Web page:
If you enjoyed these journal prompts and you would like to further engage in writing for therapeutic purposes, consider booking a ‘Write to Rise’ session with me, or taking a closer look at ‘The Remains of Burning Therapeutic Journal’ poetry and writing prompts for processing pain and loss. Available from bookshops.

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Journaling life lessons Therapeutic Writing Prompts

5 Journaling prompts to help find your sweet spot.

In my most recent newsletter I shared that my first journal is just weeks away from being published. I told subscribers that in creating the journal I found my sweet spot: the marriage between what I love to do and helping others.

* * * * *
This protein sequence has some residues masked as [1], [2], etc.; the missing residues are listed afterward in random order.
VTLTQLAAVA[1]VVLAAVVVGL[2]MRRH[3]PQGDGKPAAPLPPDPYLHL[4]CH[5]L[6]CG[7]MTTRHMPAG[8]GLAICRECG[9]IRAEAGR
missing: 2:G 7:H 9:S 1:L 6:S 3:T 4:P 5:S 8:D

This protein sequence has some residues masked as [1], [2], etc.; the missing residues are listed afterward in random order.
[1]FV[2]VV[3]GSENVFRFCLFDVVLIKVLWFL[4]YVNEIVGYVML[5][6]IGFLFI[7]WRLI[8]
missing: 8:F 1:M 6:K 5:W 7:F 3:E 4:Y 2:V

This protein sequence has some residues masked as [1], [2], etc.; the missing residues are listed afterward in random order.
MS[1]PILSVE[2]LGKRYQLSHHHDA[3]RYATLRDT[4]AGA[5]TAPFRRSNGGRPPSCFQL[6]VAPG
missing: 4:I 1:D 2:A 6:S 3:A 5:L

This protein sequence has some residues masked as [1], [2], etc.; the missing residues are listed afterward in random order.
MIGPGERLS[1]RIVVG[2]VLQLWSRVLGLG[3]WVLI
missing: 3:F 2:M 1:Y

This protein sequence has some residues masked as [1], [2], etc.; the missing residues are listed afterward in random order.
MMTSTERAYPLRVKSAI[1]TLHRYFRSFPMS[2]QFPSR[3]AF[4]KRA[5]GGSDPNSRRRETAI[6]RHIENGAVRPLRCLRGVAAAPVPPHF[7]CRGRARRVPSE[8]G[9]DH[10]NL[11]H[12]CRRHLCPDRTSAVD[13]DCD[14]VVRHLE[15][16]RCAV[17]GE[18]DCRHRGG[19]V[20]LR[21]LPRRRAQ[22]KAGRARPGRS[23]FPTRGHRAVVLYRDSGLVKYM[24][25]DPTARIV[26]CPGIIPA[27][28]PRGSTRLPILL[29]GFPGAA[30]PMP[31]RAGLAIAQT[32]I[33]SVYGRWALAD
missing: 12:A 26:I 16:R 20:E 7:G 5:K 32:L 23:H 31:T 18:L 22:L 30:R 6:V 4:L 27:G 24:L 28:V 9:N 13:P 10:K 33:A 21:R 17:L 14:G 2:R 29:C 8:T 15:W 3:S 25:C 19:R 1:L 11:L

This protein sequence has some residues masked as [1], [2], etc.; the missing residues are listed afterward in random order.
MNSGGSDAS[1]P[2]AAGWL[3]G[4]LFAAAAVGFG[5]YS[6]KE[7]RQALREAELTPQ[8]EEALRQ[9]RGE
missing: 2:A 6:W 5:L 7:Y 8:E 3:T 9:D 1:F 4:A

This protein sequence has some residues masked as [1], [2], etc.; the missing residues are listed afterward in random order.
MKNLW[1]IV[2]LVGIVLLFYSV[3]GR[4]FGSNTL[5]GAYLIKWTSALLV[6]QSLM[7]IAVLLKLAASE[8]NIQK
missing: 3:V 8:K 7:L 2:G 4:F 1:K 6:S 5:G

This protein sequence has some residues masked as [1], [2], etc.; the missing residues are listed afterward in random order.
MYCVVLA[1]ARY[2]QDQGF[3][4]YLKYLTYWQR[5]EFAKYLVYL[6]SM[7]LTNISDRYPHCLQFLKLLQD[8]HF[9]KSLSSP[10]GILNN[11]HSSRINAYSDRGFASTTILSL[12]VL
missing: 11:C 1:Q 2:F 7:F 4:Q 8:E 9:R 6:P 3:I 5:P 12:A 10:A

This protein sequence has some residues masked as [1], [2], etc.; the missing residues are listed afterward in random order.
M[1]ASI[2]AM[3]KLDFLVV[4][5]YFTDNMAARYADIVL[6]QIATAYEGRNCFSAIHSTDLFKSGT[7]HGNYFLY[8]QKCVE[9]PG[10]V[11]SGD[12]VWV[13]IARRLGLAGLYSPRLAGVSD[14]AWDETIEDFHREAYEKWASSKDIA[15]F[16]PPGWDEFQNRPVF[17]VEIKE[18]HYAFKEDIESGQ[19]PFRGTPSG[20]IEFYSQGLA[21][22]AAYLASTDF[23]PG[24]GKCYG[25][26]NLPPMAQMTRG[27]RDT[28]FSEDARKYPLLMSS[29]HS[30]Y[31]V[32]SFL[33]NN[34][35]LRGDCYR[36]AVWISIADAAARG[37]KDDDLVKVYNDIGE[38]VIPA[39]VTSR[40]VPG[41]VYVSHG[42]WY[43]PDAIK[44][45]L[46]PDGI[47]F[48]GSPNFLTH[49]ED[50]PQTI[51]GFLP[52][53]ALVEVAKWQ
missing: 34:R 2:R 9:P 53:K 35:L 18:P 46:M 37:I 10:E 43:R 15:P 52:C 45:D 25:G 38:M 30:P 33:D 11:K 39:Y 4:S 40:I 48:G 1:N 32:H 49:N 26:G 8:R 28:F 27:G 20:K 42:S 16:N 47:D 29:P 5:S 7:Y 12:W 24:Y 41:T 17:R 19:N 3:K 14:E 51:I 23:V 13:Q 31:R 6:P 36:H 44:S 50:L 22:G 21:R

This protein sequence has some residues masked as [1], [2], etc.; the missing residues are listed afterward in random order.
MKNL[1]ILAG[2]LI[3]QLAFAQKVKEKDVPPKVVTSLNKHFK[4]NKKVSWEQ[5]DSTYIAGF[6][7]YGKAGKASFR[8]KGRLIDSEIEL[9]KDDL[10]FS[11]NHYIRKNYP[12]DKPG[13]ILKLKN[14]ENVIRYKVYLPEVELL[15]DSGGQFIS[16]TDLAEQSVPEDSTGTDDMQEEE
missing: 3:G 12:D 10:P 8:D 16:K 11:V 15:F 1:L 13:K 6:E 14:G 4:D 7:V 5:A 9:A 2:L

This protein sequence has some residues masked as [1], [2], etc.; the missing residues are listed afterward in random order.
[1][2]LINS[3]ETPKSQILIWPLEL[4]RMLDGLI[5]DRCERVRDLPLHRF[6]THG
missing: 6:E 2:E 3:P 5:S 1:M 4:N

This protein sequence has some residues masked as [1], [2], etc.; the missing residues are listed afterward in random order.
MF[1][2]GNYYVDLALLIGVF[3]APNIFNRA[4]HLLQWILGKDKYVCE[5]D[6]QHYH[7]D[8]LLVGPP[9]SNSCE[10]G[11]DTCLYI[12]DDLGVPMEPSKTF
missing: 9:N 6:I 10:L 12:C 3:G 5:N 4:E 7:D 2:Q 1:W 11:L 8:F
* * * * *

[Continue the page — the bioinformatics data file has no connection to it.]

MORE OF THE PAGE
The sweet spot

In the newsletter I also included a few journal  prompts to help subscribers  find their sweet spot. Today I’d like to unpack these questions. So lean in lovelies, we are about to take a deep dive into the honeyed core of who you are and take a look ( if only a glance) at your very significant purpose.

1. Who are you a tad jealous of?

All my life I’ve been told that jealousy is a sin. What I was not told is that jealousy is a useful way to figure out what is in your heart.  You see, when we are jealous it is for a REASON. Usually we want to succeed in the field another is succeeding in.  Feelings of envy are in essence, nothing more than a sign that says – YOU ARE IN THE VICINITY OF YOUR PURPOSE. Think of it this way, those whom you are jealous of are doing one thing – holding up a mirror. That’s right, jealousy does not have to be about creating idols, being resentful, holding grudges or becoming bitter. Although jealousy, if left to itself, can produce these unpleasant thoughts and emotions, when harnessed, it  becomes an indication of what you want to do with your life.

2. What does a perfect day look like to you?